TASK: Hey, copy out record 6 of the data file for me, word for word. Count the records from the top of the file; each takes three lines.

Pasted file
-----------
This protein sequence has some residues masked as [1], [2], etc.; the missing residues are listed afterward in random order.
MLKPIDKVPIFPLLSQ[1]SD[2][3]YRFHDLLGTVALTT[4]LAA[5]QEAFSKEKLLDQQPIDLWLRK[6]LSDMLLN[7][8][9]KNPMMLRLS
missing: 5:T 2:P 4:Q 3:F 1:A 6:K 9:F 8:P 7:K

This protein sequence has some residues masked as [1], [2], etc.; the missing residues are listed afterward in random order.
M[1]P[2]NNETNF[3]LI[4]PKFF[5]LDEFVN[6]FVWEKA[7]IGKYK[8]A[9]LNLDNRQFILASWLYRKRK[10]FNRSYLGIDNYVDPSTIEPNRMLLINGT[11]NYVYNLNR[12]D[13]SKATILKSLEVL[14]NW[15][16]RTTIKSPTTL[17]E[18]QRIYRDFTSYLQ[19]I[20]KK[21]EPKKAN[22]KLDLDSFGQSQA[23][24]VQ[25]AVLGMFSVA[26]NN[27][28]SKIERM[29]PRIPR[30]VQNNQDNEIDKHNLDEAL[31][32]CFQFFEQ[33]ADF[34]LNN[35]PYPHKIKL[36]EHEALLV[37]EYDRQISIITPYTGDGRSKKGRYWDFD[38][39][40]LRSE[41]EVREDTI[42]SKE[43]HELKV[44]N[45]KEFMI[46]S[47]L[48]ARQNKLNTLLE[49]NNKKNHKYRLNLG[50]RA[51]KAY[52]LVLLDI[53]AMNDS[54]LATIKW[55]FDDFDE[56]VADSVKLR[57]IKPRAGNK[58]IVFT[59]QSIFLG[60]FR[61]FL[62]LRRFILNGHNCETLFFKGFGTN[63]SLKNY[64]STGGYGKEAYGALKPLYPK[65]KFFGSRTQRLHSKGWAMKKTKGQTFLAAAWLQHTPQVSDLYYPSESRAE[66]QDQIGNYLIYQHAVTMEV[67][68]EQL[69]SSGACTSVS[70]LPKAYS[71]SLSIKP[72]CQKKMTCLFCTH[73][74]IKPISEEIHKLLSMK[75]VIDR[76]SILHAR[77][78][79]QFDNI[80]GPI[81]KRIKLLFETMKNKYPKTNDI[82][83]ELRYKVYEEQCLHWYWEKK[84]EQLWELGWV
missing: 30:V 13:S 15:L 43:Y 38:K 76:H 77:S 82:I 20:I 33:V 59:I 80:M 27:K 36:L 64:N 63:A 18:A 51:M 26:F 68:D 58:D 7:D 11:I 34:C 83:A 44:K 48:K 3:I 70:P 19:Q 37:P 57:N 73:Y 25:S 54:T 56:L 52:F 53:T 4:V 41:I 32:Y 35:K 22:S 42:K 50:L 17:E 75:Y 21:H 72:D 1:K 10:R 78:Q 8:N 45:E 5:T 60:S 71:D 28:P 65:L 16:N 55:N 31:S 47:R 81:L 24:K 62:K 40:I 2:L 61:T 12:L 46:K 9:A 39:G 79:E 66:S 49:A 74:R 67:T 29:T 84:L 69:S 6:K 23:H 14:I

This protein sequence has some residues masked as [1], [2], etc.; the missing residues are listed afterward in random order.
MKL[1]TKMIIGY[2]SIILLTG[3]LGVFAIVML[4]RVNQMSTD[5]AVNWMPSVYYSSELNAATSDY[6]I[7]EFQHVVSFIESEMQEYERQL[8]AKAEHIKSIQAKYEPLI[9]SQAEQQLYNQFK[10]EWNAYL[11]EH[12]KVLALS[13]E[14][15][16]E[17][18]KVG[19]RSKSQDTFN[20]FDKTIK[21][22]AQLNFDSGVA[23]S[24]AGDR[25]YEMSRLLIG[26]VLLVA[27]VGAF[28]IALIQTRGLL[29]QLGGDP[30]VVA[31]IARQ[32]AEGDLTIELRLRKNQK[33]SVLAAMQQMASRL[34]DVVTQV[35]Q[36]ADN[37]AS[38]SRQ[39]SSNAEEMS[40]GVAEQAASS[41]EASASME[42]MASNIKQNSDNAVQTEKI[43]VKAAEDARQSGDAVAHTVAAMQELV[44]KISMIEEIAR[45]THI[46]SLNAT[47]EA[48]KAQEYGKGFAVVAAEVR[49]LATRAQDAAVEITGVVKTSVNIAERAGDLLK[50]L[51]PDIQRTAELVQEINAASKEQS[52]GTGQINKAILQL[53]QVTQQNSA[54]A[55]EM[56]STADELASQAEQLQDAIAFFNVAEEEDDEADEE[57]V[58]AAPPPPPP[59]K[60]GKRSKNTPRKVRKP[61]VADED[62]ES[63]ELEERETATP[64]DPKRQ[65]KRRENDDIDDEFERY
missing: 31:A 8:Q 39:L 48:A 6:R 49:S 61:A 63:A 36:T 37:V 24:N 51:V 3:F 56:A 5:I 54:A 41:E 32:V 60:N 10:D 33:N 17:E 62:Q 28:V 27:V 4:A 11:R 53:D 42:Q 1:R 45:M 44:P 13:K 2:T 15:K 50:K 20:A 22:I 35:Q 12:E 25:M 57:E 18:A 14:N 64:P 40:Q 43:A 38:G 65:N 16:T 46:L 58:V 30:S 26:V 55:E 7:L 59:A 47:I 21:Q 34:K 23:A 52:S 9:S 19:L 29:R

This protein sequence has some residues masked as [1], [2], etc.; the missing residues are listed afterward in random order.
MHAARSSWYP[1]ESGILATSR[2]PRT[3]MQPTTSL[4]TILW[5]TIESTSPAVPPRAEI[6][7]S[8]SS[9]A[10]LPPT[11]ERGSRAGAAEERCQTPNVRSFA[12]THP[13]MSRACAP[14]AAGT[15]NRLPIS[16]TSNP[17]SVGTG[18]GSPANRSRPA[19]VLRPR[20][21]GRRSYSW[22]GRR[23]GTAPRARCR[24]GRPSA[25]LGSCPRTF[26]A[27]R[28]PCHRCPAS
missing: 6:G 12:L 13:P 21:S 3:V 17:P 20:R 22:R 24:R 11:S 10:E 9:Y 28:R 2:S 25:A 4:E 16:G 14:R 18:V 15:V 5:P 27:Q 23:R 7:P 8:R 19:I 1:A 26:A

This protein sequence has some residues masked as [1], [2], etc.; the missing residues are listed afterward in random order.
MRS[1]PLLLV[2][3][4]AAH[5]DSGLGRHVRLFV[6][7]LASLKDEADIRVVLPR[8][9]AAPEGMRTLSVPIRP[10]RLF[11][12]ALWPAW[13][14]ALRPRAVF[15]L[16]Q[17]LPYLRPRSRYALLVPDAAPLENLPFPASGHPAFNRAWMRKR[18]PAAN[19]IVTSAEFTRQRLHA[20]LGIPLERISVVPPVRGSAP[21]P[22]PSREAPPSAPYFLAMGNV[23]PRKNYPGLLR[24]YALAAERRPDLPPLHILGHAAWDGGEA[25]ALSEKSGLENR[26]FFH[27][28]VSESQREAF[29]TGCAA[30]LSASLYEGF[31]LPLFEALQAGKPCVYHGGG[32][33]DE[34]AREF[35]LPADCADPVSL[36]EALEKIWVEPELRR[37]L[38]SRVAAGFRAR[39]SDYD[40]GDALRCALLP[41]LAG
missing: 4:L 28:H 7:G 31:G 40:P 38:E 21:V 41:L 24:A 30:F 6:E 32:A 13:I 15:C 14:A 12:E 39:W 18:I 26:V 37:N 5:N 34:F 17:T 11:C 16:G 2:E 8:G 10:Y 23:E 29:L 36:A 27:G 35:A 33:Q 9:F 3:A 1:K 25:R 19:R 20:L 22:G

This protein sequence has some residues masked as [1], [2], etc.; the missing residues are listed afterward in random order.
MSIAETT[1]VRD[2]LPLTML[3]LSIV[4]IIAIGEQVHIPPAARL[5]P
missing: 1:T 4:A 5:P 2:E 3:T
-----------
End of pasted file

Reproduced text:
This protein sequence has some residues masked as [1], [2], etc.; the missing residues are listed afterward in random order.
MSIAETT[1]VRD[2]LPLTML[3]LSIV[4]IIAIGEQVHIPPAARL[5]P
missing: 1:T 4:A 5:P 2:E 3:T